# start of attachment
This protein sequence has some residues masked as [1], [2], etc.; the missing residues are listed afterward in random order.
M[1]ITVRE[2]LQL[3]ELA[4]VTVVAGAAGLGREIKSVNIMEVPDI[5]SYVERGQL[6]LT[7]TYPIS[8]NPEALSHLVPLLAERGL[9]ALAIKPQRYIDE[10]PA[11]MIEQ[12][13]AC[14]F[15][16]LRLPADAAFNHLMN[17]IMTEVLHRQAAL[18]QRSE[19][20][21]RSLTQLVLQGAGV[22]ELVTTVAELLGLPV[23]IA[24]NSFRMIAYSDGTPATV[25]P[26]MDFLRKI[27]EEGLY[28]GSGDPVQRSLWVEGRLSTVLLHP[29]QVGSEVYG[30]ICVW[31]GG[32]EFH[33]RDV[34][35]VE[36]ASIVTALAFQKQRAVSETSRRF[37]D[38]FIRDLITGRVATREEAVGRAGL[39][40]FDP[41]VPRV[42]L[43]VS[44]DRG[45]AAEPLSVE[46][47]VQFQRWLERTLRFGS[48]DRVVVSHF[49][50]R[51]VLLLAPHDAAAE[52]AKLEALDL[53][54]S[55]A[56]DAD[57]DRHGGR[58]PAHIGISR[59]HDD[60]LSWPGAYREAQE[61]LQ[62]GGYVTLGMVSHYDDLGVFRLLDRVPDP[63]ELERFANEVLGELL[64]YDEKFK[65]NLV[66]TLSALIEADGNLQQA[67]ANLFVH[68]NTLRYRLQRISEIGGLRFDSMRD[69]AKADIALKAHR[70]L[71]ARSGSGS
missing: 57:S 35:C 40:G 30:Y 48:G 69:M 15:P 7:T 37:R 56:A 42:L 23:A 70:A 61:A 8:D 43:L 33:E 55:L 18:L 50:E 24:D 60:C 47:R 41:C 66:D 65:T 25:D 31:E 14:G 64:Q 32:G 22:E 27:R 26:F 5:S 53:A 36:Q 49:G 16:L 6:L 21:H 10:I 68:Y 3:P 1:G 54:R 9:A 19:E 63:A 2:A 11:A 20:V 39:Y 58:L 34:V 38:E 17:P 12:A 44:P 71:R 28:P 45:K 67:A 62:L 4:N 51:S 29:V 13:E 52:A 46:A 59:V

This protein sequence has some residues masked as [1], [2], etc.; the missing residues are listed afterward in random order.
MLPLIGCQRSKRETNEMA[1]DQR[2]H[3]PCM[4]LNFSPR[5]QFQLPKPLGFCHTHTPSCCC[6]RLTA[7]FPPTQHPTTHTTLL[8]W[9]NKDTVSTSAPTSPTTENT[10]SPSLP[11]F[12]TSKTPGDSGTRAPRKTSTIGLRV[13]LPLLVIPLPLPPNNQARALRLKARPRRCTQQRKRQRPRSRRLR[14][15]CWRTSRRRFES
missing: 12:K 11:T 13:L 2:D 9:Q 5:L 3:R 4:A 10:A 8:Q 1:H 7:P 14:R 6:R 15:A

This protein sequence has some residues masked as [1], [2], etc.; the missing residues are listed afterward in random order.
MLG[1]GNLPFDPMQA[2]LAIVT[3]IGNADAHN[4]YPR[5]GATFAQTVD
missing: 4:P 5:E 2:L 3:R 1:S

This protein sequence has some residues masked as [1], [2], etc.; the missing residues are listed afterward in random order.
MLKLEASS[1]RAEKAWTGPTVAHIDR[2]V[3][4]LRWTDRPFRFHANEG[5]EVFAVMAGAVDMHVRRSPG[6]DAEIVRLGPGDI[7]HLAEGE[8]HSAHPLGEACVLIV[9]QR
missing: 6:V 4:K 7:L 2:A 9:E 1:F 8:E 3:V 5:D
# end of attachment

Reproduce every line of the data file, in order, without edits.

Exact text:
This protein sequence has some residues masked as [1], [2], etc.; the missing residues are listed afterward in random order.
M[1]ITVRE[2]LQL[3]ELA[4]VTVVAGAAGLGREIKSVNIMEVPDI[5]SYVERGQL[6]LT[7]TYPIS[8]NPEALSHLVPLLAERGL[9]ALAIKPQRYIDE[10]PA[11]MIEQ[12][13]AC[14]F[15][16]LRLPADAAFNHLMN[17]IMTEVLHRQAAL[18]QRSE[19][20][21]RSLTQLVLQGAGV[22]ELVTTVAELLGLPV[23]IA[24]NSFRMIAYSDGTPATV[25]P[26]MDFLRKI[27]EEGLY[28]GSGDPVQRSLWVEGRLSTVLLHP[29]QVGSEVYG[30]ICVW[31]GG[32]EFH[33]RDV[34][35]VE[36]ASIVTALAFQKQRAVSETSRRF[37]D[38]FIRDLITGRVATREEAVGRAGL[39][40]FDP[41]VPRV[42]L[43]VS[44]DRG[45]AAEPLSVE[46][47]VQFQRWLERTLRFGS[48]DRVVVSHF[49][50]R[51]VLLLAPHDAAAE[52]AKLEALDL[53][54]S[55]A[56]DAD[57]DRHGGR[58]PAHIGISR[59]HDD[60]LSWPGAYREAQE[61]LQ[62]GGYVTLGMVSHYDDLGVFRLLDRVPDP[63]ELERFANEVLGELL[64]YDEKFK[65]NLV[66]TLSALIEADGNLQQA[67]ANLFVH[68]NTLRYRLQRISEIGGLRFDSMRD[69]AKADIALKAHR[70]L[71]ARSGSGS
missing: 57:S 35:C 40:G 30:Y 48:G 69:M 15:P 7:T 37:R 56:A 42:L 23:A 70:A 61:A 8:D 43:L 33:E 55:L 18:L 50:E 24:D 60:C 47:R 41:C 66:D 65:T 25:D 31:E 14:G 64:Q 32:G 22:E 27:R 26:F 5:S 53:A 36:Q 49:G 16:L 6:L 21:H 10:I 68:Y 3:P 1:G 54:R 9:A 19:E 63:A 2:A 11:A 20:V 39:Y 58:L 34:V 38:E 17:P 12:A 44:P 71:R 28:P 45:K 67:A 62:L 4:N 51:S 29:V 13:E 52:A 46:A 59:V

This protein sequence has some residues masked as [1], [2], etc.; the missing residues are listed afterward in random order.
MLPLIGCQRSKRETNEMA[1]DQR[2]H[3]PCM[4]LNFSPR[5]QFQLPKPLGFCHTHTPSCCC[6]RLTA[7]FPPTQHPTTHTTLL[8]W[9]NKDTVSTSAPTSPTTENT[10]SPSLP[11]F[12]TSKTPGDSGTRAPRKTSTIGLRV[13]LPLLVIPLPLPPNNQARALRLKARPRRCTQQRKRQRPRSRRLR[14][15]CWRTSRRRFES
missing: 12:K 11:T 13:L 2:D 9:Q 5:L 3:R 4:A 10:A 8:Q 1:H 7:P 14:R 6:R 15:A

This protein sequence has some residues masked as [1], [2], etc.; the missing residues are listed afterward in random order.
MLG[1]GNLPFDPMQA[2]LAIVT[3]IGNADAHN[4]YPR[5]GATFAQTVD
missing: 4:P 5:E 2:L 3:R 1:S

This protein sequence has some residues masked as [1], [2], etc.; the missing residues are listed afterward in random order.
MLKLEASS[1]RAEKAWTGPTVAHIDR[2]V[3][4]LRWTDRPFRFHANEG[5]EVFAVMAGAVDMHVRRSPG[6]DAEIVRLGPGDI[7]HLAEGE[8]HSAHPLGEACVLIV[9]QR
missing: 6:V 4:K 7:L 2:A 9:E 1:F 8:E 3:V 5:D